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Viva La Vespa

For these two seniors, life is better on two wheels. Glancing around the CB parking lot, everything seems pretty average. There’s cars, more cars, and a… motorcycle? Or is it a scooter? Whatever it is, it’s not average. According to Andres Avila (’16), the sleek, dark blue, two-wheeled vehicle parked in the corner of the […]

For these two seniors, life is better on two wheels.

Glancing around the CB parking lot, everything seems pretty average. There’s cars, more cars, and a… motorcycle? Or is it a scooter? Whatever it is, it’s not average.

According to Andres Avila (’16), the sleek, dark blue, two-wheeled vehicle parked in the corner of the lot is a Vespa.

“It’s a cooler version of a motorcycle on two wheels,” he says. “It’s the Italian motorcycle, basically”

Although Andres’ Vespa has more of a scooter aesthetic, it’s not the look of a bike that makes it a motorcycle. The California DMV considers any two or three wheeled vehicle with an engine size of at least 150cc’s a motorcycle. Andres’ two Vespas have a 200cc and 250cc sized engines, allowing him to reach speeds of almost 80 miles per hour.

While the DMV doesn’t recognize any differences between a Vespa and a regular motorcycle, Andres does.

“They’re just cooler,” he claims. “They also get all the women.”

In addition to the cool factor, Vespas are easier to ride.

“It’s a twist and go. Motorcycles are harder because you have to shift.”

Compared to a motorcycle, Vespas are the clear winner. But what about compared to cars?

Andres illustrates his preference to Vespas when he remarks that “driving a Vespa is just amazing, you know? Going down the street with the warm air in your face and everything — it’s way nicer than cars.”

Seamus Hudnut (’16), another experienced rider, says that these Italian motorcycles “make driving anywhere more fun” and are “really maneuverable.”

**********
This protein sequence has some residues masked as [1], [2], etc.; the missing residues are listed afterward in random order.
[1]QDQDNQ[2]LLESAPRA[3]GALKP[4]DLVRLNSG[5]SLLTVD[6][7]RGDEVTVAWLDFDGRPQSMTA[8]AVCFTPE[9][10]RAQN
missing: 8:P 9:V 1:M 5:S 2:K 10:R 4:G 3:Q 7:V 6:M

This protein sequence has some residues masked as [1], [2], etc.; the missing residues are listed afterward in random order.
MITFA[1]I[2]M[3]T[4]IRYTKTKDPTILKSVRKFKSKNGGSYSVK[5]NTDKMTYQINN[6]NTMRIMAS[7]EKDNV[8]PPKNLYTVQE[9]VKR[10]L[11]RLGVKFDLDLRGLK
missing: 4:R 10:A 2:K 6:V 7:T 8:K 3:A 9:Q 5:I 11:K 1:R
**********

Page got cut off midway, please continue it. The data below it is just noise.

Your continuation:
Italian motorcycles obviously have their advantages. Along with the ability to weave through traffic and easily park anywhere for free, the greatest thing about Vespas is definitely their gas efficiency.

Unlike the rest of us car owners who pay hundreds of dollars for gas each month, Andres and Seamus pay a small fraction of our costs in the same time frame.

“If I drive it just for school, and I drive it here and back every day, I fill it up once a week and for less than five dollars usually,” Seamus explained with a smile. While Vespas can cost between $3,000 and $11,000 (You could buy a small car with that money), their gas efficiency makes it a fantastic investment.

Nevertheless, Vespas are still expensive. But just how there’s a knock-off brand for any type of cereal, there’s a knock-off brand for Vespa.

Even Andres, a Vespa owner himself, claims that off-brands still get the job done at a cheaper price.

In fact, Seamus has a knock-off Vespa. His is a “Stella” from a company called Genuine Scooters. The Stella has a 147.5cc sized engine and can go up to 50 miles per hour. Not too shabby.

IMG_8299 (1)

The “Stanley” with his Stella

Although there are many pros to owning a Vespa, there are also cons. But just a few! One of the biggest disadvantages to riding these Italian motorcycles is safety.

“There’s no protection from the elements so if it’s raining, you can get pretty cold, and you don’t feel very safe on it,” Seamus revealed. “You’re exposed. There’s no seat belts, no airbags, no anything.”

On the other hand, Andres is mostly concerned with convenience and storage.

“My least favorite thing about it is when I have to take a lot of stuff and I can’t fit it on there,” he says with a frown.

Despite the cons, Vespas are pretty amazing. They look cool, the fuel economy is great, and they’re fun to ride. If you’re eligible to have a driver’s license, then you’re eligible to legally drive a Vespa. All you have to do is hit the DMV up and get a motorcycle license. Not too complicated, right?

One warning to remember, though: Once you go Vespa, you can’t go back.

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